Government & Politics
 

It was a bad week for Army Corps and NOPD, but a worse week for us

I recommend reading Sandy Rosenthal’s latest column in full. Here are a few excerpts to get you started:

It was a very bad week for the Army Corps of Engineers.

First, Bunnatine “Bunny” Greenhouse, former chief oversight official of contracts for [Army Corps of Engineers] operations in Iraq received nearly a million dollar settlement after she was demoted 6 years ago for blowing the whistle on unfair awarding of a contract to Halliburton.

Good for Bunny, a Louisiana native. With all the rhetoric about fiscal responsibility these days, you’d think a public servant who carefully audits contracts would be celebrated. Not so. When Sen. Patrick Leahy questioned Vice President Dick Cheney about Greenhouse’s treatment, Cheney told Leahy to perform an extreme physiological contortion. More about Greenhouse’s history here and here.

Days later, an academic watchdog group released a report excoriating Louisiana State University (LSU) for firing Dr. Ivor van Heerden who, immediately after Katrina, blamed the Corps of Engineers for the failure of the levees and the drowning of New Orleans.

Dr. van Heerden claimed LSU officials retaliated against him because they feared losing funding.

Louisiana State University receives large federal grants from the Corps of Engineers.

Rosenthal’s published her post just hours before this story broke:

Shortly after the Army Corps of Engineers awarded a $675 million contract in April to build permanent pump stations on the area’s three outfall canals, two of the losing bidders protested the decision to give the huge job to CBY Design Builders of New Orleans.

An investigation by the General Accounting Office, Congress’ investigative arm, found a conflict of interest in CBY’s hiring of a former Corps official and concluded that the company’s bid was not properly evaluated.

About the same time on Friday afternoon, a federal jury convicted five current or former New Orleans Police officers in the Danziger Bridge shootings. So, last week was a “bad week” for both the corps and the NOPD.

I’d say the Danziger verdict was another black eye for the NOPD, but perhaps black lung would be a better metaphor, considering the brutality of the case. And speaking of metaphors, let’s can the “it’s just a few bad apples” argument, please. When a department bears this much rotten fruit, there’s obviously a problem down in the roots.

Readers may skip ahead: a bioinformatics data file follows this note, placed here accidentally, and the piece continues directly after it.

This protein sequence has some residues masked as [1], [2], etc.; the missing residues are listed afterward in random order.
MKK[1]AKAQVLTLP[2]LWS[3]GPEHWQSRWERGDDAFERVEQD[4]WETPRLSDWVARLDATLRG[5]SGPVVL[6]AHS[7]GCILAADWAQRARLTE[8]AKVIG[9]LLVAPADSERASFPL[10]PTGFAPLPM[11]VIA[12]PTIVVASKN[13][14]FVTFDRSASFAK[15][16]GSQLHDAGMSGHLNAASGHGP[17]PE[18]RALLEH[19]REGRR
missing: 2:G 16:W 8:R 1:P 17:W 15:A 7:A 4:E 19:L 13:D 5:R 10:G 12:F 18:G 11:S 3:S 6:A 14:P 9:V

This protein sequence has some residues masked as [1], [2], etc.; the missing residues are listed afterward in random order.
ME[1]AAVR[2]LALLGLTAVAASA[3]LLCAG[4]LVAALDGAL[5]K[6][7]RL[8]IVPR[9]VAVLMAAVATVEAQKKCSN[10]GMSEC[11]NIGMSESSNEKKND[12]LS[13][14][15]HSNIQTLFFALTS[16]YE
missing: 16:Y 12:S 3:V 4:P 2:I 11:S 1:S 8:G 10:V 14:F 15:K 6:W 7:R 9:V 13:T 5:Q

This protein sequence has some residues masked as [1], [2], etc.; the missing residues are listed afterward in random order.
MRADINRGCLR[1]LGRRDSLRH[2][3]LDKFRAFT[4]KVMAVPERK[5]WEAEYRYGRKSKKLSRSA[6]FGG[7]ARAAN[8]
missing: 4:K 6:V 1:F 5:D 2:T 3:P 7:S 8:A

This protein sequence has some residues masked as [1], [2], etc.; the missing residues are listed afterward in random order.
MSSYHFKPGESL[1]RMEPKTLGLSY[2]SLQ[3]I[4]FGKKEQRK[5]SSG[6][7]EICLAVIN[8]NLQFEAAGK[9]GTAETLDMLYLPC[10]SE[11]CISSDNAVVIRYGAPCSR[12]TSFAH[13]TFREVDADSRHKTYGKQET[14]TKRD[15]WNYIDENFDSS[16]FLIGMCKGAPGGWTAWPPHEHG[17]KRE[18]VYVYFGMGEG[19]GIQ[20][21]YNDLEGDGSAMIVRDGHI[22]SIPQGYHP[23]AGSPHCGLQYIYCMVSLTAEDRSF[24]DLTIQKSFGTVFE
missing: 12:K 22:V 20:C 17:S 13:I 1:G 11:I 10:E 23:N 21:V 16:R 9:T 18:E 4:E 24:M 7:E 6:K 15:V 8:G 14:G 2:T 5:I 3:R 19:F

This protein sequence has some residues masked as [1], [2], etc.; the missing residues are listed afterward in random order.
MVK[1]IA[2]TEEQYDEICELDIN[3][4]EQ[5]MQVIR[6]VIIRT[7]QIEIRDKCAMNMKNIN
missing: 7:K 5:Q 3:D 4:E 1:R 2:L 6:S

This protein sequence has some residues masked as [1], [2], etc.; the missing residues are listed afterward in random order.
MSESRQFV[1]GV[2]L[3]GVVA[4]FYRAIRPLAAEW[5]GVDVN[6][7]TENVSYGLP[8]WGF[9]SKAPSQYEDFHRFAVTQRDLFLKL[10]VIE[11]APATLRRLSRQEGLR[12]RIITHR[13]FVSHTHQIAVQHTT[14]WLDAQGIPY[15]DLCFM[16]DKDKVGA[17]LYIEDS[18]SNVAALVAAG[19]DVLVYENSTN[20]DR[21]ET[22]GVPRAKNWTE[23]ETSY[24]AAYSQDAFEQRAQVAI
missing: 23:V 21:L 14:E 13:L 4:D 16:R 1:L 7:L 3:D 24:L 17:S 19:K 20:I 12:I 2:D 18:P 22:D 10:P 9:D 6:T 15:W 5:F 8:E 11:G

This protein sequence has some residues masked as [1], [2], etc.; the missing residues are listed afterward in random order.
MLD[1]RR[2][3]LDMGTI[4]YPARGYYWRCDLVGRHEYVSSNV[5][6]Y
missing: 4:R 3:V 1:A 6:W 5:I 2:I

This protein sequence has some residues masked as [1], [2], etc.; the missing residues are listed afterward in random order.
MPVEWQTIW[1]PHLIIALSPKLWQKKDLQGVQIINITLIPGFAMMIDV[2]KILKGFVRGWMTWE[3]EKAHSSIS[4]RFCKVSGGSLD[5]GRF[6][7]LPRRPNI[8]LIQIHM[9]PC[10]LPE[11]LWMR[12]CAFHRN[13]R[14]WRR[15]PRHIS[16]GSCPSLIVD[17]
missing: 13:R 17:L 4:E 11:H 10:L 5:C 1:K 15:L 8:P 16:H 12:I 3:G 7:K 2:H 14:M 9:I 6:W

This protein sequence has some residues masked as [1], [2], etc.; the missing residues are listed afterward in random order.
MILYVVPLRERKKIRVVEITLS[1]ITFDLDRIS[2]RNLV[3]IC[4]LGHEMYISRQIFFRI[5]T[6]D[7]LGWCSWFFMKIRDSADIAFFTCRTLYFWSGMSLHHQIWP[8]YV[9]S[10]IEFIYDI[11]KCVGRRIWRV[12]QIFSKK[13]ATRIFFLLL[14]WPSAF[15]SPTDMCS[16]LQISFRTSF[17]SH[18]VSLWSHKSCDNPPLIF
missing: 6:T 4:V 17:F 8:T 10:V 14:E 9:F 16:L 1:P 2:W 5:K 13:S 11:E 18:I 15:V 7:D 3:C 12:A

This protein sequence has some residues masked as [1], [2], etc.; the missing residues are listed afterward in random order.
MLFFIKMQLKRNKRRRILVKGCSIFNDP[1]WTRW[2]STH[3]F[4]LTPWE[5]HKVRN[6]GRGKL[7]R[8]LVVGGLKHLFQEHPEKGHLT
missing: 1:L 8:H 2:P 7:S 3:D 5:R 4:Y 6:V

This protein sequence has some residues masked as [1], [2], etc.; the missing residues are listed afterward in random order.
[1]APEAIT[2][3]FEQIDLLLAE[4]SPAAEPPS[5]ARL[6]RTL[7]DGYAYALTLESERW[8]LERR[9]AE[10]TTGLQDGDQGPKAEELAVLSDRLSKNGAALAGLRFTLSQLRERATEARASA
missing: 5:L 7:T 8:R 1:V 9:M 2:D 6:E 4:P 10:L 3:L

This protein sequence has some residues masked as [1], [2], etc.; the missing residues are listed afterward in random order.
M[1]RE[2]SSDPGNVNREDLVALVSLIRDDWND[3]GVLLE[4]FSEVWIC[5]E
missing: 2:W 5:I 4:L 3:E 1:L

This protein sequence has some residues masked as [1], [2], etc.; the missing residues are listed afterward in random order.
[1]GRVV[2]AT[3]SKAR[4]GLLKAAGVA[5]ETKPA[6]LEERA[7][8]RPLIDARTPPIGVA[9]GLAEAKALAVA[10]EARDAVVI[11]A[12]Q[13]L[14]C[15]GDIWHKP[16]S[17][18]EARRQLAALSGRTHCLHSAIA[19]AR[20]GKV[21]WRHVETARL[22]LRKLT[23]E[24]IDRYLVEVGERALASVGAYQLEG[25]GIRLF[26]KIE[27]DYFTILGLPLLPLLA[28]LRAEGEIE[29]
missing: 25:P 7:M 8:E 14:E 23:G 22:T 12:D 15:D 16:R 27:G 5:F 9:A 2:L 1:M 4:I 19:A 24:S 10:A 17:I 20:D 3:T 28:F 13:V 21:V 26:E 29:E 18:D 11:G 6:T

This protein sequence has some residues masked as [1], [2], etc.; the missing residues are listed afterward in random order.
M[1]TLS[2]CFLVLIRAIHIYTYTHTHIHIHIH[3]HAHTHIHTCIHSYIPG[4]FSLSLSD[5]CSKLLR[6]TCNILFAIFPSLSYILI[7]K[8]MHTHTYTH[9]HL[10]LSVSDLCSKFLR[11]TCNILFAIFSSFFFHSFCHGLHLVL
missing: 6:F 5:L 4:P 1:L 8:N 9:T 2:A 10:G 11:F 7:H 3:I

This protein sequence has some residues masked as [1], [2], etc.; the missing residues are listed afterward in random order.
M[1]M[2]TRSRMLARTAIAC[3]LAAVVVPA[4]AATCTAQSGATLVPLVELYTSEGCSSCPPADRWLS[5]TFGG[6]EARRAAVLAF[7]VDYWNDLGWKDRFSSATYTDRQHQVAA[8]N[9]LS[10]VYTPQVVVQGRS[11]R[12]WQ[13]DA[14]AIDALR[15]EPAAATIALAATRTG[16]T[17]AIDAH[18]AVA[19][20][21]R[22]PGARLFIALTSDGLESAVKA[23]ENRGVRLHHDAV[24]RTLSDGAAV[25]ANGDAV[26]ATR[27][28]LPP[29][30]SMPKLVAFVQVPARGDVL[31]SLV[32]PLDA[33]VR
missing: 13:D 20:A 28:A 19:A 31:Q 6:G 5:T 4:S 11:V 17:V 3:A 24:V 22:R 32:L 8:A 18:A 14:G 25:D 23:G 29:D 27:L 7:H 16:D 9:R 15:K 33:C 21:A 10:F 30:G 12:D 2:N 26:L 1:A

When you look at the vast expanse of recent failure in the NOPD, U.S. Attorney Jim Letten’s hope that the department will one day become “world class” seems preposterous. Jarvis DeBerry made the point well, I think, in his open letter to Ronald Madison, one of the Danziger victims. Again, read the whole column, but this excerpt spoke to me:

It’s impossible, Ronald, for any of us to hurt the way your family hurts, but you should know that all of New Orleans was made a victim by what those officers did to you and your brother, to James, Jose Holmes and Susan, Leonard and Lesha Bartholomew.

Letten said that “the citizens of this country should not have to fear the people sworn to protect them,” but our collective fear of the New Orleans Police Department reached new heights once we learned how the police had killed you, Ronald, and how they tried to cover up their crimes so that y’all who got shot or shot at would look like you deserved it.

On a not-obviously related note, I learned that Rep. Walker Hines, R-New Orleans, who switched parties in advance of a campaign for Secretary of State, might soon drop out of the race now that House Speaker Jim Tucker, R-Algiers, announced his own entry. I’m sure Hines’ intended career in politics isn’t over, so watch for his next announced move, which I anticipate soon.

You may recall that former Secretary of State Jay Dardenne was elected lieutenant governor in the fall. As we know, the lieutenant governor traditionally promotes tourism for the state. Months ago, Dardenne unveiled Pick Your Passion the state’s latest promotional effort. Initially I misread the slogan and thought it said Pick Your Poison.

For a city relying on the Army Corps of Engineers and NOPD to “protect” it, Pick Your Poison seems like the truest advertisement.

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